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Comparing Costs of Wound Therapy in the Post-Acute Setting

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Wound care is costly, costing at least $28.1 billion annually for the Medicare population alone. Treating patients with wounds can be complex as they often have multiple comorbidities that impede wound healing. A comparative effectiveness analysis published in Cureus analyzed differences in cost and effectiveness of negative pressure wound therapy (NPWT) suppliers. “Typically, providers prescribe NPWT for the most challenging wounds when granulation tissue formation cannot be achieved via other methods or when other wound care methods have been tried or considered and ruled out,” the authors explained. They conducted a retrospective analysis using a large, longitudinal, closed system deidentified patient-level database. Patients included in the study had 1 or more outpatient diagnosis claims with an NPWT Healthcare Common Procedure Code between July 2015 and September 2019. Patients were separated into 2 groups: those who had V.A.C. Therapy from KCI, now part of 3M Company (NPWT-K) and those who had other non-KCI models (NPWT-O). A total of 15,180 patients were included, 11,812 in the NPWT-K group and 3368 in the NPWT-O group. NPWT-K patients were case-matched to NPWT-O patients for a cohort of 3368 patients in each group. In the case-matched group, the mean age was 67 years, 50.5% were male, and the mean Charlson comorbidity score was 3.4. The top comorbidities were hypertension (54.2% for NPWT-K and 52.7% for NPWT-O), type 2 diabetes without complications (28.9% and 29.2%), hyperlipidemia (22.0% and 22.9%), atherosclerotic heart disease of native coronary artery (17.0% and 16.6%), and peripheral vascular disease (12.8% and 12.9%). Four types of wounds represented 75% of all wounds:

  • Open wounds: 25.1% for NPWT-K and 24.7% for NPWT-O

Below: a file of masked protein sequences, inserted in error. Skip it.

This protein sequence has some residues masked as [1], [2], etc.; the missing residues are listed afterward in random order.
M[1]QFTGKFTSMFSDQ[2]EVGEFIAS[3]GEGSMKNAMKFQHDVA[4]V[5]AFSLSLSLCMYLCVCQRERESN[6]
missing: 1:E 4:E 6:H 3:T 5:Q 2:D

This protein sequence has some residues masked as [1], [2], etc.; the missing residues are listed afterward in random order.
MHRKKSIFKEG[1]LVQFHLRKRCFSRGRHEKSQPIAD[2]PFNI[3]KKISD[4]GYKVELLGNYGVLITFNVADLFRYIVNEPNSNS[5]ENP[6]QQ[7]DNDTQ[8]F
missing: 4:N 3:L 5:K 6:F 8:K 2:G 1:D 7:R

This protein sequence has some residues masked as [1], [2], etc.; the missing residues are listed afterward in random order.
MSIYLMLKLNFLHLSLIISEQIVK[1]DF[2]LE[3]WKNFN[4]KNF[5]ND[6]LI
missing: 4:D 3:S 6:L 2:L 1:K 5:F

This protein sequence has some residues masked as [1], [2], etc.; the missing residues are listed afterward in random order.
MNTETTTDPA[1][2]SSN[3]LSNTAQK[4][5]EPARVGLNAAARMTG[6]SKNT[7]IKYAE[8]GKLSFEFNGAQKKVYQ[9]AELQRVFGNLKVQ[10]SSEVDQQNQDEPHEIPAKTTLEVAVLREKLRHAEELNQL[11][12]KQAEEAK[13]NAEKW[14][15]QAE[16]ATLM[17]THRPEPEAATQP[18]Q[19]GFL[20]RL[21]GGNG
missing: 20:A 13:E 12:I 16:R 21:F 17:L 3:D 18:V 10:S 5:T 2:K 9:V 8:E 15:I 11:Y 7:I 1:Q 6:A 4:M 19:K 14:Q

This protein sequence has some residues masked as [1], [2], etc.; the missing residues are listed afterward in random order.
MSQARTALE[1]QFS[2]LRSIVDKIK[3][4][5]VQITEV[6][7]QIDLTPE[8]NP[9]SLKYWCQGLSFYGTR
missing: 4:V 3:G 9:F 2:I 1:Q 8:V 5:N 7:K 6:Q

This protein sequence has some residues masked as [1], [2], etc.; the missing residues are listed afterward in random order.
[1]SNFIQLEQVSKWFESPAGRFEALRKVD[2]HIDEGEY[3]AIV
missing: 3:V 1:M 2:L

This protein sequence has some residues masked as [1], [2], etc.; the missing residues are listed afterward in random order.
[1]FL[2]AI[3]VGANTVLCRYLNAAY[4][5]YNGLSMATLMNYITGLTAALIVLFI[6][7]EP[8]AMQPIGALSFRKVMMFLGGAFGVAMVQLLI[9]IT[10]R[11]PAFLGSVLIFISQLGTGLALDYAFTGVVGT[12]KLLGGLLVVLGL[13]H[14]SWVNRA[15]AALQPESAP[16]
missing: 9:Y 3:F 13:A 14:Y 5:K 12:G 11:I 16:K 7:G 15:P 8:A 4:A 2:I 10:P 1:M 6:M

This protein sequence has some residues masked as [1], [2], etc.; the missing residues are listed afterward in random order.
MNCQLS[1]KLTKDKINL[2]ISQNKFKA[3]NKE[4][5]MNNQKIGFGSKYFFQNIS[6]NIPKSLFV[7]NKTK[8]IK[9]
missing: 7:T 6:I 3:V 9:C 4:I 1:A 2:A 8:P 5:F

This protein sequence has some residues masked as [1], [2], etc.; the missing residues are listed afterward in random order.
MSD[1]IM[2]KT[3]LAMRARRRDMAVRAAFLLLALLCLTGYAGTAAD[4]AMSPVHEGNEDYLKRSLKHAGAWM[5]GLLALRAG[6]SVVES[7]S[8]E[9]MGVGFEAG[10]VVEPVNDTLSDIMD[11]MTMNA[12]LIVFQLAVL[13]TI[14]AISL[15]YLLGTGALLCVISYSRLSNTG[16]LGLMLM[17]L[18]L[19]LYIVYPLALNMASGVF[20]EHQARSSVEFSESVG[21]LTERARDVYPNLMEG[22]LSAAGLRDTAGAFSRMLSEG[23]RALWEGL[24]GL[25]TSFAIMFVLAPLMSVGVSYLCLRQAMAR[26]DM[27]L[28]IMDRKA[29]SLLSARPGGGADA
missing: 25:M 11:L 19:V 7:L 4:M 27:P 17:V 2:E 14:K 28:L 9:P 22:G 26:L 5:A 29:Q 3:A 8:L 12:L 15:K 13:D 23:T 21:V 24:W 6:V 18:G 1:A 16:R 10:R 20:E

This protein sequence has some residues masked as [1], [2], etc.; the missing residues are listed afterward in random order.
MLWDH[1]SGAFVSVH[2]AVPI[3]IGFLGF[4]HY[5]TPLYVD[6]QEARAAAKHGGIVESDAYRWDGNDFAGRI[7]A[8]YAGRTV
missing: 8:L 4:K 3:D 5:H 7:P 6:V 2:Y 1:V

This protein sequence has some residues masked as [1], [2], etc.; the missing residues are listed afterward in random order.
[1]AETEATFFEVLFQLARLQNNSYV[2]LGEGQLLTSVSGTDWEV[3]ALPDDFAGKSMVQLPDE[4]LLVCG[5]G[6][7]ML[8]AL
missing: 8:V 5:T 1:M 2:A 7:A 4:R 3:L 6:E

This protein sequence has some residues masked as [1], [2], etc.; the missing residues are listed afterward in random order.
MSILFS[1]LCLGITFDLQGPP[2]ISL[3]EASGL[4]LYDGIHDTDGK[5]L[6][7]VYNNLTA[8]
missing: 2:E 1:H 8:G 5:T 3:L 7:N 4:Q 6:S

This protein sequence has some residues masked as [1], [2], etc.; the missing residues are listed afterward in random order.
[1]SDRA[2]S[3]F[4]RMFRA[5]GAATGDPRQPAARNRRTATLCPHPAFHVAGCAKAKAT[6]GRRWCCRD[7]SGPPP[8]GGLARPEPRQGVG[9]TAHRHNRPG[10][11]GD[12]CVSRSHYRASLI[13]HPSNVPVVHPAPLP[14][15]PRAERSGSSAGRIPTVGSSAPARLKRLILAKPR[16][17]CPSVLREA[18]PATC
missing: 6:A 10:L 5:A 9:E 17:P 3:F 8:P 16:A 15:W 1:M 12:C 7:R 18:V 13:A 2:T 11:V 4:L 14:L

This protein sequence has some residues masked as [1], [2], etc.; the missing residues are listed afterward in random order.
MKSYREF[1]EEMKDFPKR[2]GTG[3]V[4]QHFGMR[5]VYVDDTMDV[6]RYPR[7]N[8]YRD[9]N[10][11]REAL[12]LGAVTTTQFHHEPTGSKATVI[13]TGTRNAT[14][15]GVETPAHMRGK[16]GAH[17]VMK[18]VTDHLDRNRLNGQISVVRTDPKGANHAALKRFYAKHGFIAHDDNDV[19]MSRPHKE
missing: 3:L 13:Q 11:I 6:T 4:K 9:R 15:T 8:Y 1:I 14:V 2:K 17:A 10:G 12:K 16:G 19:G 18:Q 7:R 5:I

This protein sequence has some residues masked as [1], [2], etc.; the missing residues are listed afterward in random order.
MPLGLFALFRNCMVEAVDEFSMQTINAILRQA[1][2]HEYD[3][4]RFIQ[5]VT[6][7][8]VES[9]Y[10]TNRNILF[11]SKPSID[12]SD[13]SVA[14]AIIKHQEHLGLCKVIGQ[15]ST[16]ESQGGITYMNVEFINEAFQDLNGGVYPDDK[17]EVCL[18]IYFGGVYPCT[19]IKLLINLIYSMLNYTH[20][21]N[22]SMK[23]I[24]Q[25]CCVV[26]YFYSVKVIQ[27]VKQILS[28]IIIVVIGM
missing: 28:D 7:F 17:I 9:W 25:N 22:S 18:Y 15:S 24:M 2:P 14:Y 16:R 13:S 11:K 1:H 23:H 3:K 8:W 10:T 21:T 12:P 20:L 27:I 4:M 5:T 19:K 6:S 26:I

• Non-healing surgical wounds: 21.3% for NPWT-K and 15.6% for NPWT-O

  • Diabetic ulcers: 19.0% for NPWT-K and 18.7% for NPWT-O

  • Pressure ulcers: 9.5% for NPWT-K and 13.5% for NPWT-O

“Within the study population, wound-related and total cost to treat were significantly higher for the NPWT-O group across all time periods,” the authors found. For 30 days, the wound-related cost was $8583 in the NPWT-K group vs $11,334 in the NPWT-O group (P < .0001), and for 12 months the cost was $35,625 vs $48,640 (P < .0001). For 30 days, the total cost to treat was $17,809 in the NPWT-K group vs $24,405 in the NPWT-O group (P < .0001), and for 12 months the cost was $105,844 vs $137,928 (P < .0001). In the short term, pressure ulcers had the highest wound-related cost for the NPWT-K group ($12,343) while diabetic foot ulcers cost the most had the highest total cost to treat ($20,593). Non-healing surgical wounds cost the least, at $3650 for wound-related costs and $13,767 for total cost to treat. The highest costs in the short term for the NPWT-O group was diabetic foot ulcers ($16,102 for wound-related treatment and $28,750 for total cost to treat). Non-healing surgical wounds were the least expensive at $6931 for wound-related costs and $20,752 for total cost to treat. “While costs for therapy use is a significant component of healthcare costs, reimbursement payment methodologies to reflect the support and service levels complex wound patients require may be equally important in reducing healthcare expenditures,” the authors concluded.


Reference Law AL, Krebs B, Karnik B, Griffin L. Comparison of healthcare costs associated with patients receiving traditional negative pressure wound therapies in the post-acute setting. Cureus. 2020;12(11):e11790. doi:10.7759/cureus.11790



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